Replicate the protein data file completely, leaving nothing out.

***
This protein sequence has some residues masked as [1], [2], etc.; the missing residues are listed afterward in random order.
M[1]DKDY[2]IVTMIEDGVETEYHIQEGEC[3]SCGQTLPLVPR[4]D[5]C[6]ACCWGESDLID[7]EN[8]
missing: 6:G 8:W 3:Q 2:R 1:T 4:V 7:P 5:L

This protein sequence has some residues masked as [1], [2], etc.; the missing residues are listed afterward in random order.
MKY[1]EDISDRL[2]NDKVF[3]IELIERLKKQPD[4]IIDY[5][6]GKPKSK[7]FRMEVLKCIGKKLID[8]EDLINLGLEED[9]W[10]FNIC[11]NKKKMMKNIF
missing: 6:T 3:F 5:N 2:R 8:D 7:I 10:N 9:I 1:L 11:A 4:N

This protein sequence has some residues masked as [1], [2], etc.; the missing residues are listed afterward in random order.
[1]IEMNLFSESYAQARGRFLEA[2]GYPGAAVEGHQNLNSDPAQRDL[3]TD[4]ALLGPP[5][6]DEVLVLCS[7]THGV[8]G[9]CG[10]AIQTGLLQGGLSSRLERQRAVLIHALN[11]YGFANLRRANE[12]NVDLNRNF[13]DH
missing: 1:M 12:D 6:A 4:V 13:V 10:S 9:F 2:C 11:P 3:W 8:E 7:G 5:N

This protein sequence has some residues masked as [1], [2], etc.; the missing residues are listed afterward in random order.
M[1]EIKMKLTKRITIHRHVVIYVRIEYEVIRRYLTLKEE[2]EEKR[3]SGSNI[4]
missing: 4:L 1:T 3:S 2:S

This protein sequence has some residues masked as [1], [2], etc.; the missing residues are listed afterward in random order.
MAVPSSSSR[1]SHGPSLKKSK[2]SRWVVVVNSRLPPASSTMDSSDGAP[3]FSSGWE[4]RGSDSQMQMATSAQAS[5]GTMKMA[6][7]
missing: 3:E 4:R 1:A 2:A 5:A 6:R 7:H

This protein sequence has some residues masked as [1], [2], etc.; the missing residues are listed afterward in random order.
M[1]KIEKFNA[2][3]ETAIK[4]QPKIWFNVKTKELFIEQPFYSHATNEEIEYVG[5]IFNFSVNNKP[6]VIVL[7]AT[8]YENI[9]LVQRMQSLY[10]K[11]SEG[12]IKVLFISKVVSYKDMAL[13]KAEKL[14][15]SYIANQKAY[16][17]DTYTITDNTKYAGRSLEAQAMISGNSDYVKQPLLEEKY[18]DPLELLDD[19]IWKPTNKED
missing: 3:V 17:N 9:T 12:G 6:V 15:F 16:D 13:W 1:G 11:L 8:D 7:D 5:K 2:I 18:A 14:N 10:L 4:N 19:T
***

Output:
This protein sequence has some residues masked as [1], [2], etc.; the missing residues are listed afterward in random order.
M[1]DKDY[2]IVTMIEDGVETEYHIQEGEC[3]SCGQTLPLVPR[4]D[5]C[6]ACCWGESDLID[7]EN[8]
missing: 6:G 8:W 3:Q 2:R 1:T 4:V 7:P 5:L

This protein sequence has some residues masked as [1], [2], etc.; the missing residues are listed afterward in random order.
MKY[1]EDISDRL[2]NDKVF[3]IELIERLKKQPD[4]IIDY[5][6]GKPKSK[7]FRMEVLKCIGKKLID[8]EDLINLGLEED[9]W[10]FNIC[11]NKKKMMKNIF
missing: 6:T 3:F 5:N 2:R 8:D 7:I 10:N 9:I 1:L 11:A 4:N

This protein sequence has some residues masked as [1], [2], etc.; the missing residues are listed afterward in random order.
[1]IEMNLFSESYAQARGRFLEA[2]GYPGAAVEGHQNLNSDPAQRDL[3]TD[4]ALLGPP[5][6]DEVLVLCS[7]THGV[8]G[9]CG[10]AIQTGLLQGGLSSRLERQRAVLIHALN[11]YGFANLRRANE[12]NVDLNRNF[13]DH
missing: 1:M 12:D 6:A 4:V 13:V 10:S 9:F 2:C 11:P 3:W 8:E 7:G 5:N

This protein sequence has some residues masked as [1], [2], etc.; the missing residues are listed afterward in random order.
M[1]EIKMKLTKRITIHRHVVIYVRIEYEVIRRYLTLKEE[2]EEKR[3]SGSNI[4]
missing: 4:L 1:T 3:S 2:S

This protein sequence has some residues masked as [1], [2], etc.; the missing residues are listed afterward in random order.
MAVPSSSSR[1]SHGPSLKKSK[2]SRWVVVVNSRLPPASSTMDSSDGAP[3]FSSGWE[4]RGSDSQMQMATSAQAS[5]GTMKMA[6][7]
missing: 3:E 4:R 1:A 2:A 5:A 6:R 7:H

This protein sequence has some residues masked as [1], [2], etc.; the missing residues are listed afterward in random order.
M[1]KIEKFNA[2][3]ETAIK[4]QPKIWFNVKTKELFIEQPFYSHATNEEIEYVG[5]IFNFSVNNKP[6]VIVL[7]AT[8]YENI[9]LVQRMQSLY[10]K[11]SEG[12]IKVLFISKVVSYKDMAL[13]KAEKL[14][15]SYIANQKAY[16][17]DTYTITDNTKYAGRSLEAQAMISGNSDYVKQPLLEEKY[18]DPLELLDD[19]IWKPTNKED
missing: 3:V 17:N 9:T 12:G 6:V 15:F 16:D 13:W 1:G 11:L 8:D 7:D 5:K 2:I 18:A 14:N 10:L 4:N 19:T